Can baseball succeed through control?

Newsweek has a story in the latest issue that looks at the success of Major League Baseball’s online strategy, which the magazine says is making about $400-million a year through MLB Advanced Media (or BAM, as everyone apparently calls it). It is growing at about 30 per cent per year and has about 50 million visitors a month. A million subscribers are apparently paying for video and audio of games and other services, and the whole enterprise is said to be a model for how a sport approached the Internet.

snipshot_e4ca6jn96ru.jpgThe only problem with that, however, is that MLB is doing exactly what I would argue you shouldn’t do — and what all sorts of other media is being encouraged (or convinced by failure) not to do — and that is to stomp around waving lawsuits and trying to control every aspect of the content. This is something the Newsweek piece doesn’t really get into until the end of the story, and even then it doesn’t really deal with it in depth. It does mention the lawsuit against Slingbox, which has the nerve to allow people to watch baseball games wherever they are, instead of where MLB says they should watch them as a result of deals it has signed with broadcasters.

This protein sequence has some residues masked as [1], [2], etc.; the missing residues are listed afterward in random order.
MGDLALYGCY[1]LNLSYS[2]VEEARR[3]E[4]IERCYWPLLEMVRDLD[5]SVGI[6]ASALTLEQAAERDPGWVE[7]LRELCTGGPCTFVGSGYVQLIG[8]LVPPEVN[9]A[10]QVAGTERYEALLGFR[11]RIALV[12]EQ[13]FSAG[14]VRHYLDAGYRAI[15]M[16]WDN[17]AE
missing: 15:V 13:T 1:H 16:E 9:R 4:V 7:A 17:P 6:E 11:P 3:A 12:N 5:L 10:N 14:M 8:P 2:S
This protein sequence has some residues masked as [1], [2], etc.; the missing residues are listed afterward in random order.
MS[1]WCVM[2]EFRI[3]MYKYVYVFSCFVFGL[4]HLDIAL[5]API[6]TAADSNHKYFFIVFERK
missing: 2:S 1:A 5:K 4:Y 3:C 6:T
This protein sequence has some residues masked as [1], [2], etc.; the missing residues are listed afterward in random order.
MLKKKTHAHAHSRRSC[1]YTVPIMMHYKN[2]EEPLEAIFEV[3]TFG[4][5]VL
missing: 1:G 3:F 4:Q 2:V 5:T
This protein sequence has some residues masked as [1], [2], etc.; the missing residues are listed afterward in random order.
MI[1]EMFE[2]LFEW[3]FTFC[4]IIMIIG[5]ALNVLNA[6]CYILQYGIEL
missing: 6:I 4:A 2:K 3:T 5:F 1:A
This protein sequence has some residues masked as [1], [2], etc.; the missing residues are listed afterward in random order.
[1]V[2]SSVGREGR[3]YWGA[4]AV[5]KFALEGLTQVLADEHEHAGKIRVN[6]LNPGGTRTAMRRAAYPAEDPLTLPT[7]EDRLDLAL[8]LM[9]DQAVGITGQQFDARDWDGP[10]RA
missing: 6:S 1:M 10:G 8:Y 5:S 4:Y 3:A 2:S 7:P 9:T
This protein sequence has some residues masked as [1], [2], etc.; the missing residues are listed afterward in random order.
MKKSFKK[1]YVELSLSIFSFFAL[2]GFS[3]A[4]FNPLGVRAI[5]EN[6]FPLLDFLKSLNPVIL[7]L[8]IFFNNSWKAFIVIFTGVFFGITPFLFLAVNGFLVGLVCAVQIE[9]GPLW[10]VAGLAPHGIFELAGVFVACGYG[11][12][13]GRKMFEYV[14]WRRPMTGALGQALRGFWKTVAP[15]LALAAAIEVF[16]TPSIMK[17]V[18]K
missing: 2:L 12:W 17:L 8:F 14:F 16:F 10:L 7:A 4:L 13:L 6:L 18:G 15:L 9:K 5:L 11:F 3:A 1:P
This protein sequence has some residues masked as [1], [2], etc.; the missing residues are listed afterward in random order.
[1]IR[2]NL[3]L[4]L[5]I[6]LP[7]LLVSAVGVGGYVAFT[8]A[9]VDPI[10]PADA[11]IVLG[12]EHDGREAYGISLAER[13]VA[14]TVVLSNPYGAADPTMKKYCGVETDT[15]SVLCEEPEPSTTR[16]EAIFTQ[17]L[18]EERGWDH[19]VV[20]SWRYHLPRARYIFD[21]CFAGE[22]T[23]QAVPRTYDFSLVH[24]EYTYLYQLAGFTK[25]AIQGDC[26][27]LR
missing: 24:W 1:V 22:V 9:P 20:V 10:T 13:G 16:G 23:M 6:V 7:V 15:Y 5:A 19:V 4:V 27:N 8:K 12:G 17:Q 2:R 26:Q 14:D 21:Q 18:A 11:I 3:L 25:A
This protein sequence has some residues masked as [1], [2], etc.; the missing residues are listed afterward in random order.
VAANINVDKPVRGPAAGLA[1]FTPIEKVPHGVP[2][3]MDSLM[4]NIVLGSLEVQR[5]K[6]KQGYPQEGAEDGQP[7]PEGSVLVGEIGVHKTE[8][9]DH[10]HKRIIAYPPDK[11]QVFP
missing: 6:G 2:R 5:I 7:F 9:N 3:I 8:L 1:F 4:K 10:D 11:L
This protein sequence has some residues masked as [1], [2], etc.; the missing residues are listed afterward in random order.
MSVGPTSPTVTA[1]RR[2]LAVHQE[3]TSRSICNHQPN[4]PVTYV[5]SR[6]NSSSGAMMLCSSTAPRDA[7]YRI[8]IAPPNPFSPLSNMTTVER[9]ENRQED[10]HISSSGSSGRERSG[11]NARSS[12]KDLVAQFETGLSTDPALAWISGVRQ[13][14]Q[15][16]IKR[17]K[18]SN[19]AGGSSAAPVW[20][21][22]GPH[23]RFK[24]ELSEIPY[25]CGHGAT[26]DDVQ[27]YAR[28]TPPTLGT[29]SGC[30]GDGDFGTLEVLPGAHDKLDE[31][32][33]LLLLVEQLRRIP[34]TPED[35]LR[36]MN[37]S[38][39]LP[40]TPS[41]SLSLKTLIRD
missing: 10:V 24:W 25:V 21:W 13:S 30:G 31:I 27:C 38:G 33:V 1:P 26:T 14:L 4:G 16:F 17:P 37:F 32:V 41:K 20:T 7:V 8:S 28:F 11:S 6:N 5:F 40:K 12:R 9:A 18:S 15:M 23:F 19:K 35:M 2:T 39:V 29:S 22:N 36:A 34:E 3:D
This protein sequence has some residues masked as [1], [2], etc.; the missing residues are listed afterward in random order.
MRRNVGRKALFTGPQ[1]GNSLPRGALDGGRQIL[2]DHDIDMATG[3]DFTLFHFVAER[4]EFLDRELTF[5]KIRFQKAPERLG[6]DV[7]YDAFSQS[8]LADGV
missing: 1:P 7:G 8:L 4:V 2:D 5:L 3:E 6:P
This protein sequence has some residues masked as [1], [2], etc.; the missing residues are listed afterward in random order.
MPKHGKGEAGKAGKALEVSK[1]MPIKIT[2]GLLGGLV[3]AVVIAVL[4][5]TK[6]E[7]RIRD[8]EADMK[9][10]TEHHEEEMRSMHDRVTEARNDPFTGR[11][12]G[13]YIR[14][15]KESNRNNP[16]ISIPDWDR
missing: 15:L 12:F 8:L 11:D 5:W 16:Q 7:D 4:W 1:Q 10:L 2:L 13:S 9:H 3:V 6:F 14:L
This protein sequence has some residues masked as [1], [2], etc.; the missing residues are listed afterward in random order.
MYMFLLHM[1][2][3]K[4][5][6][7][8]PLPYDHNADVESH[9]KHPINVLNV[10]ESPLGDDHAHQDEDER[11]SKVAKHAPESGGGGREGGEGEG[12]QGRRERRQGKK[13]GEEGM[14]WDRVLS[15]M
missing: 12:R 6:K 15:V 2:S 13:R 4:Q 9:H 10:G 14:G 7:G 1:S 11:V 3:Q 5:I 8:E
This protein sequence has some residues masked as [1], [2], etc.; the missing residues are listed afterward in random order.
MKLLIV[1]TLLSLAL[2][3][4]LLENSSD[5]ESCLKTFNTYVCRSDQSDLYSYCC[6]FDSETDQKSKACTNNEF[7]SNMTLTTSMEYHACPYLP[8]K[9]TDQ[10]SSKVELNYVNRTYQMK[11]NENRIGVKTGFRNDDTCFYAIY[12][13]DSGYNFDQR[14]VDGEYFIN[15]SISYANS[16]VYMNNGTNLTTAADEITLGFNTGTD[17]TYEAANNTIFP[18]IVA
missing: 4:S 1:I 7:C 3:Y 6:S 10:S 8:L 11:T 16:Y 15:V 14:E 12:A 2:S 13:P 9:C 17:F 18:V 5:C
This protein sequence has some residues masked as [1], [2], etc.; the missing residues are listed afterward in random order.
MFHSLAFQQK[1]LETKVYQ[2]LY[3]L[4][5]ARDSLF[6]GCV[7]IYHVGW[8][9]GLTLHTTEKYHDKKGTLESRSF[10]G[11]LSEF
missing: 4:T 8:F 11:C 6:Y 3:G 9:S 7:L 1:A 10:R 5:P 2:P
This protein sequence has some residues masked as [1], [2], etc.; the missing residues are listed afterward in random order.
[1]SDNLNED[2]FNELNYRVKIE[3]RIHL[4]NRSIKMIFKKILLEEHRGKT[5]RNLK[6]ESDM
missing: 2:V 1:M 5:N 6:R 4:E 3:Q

It doesn’t mention the recent clash between baseball and bloggers — although that involved the ejection of a newspaper blogger from a college baseball game, not a Major League game (there are suggestions that ESPN is to blame). Still, the issue is the same: broadcast rights versus the Internet. It’s a clash that is only going to grow in importance, I would argue.

And then there’s the even more ridiculous phenomenon of MLB trying to argue in court that fantasy sports teams should pay the league for the right to use the names of baseball players. What if someone talks about a game with friends at a bar? Presumably they should pay for that too.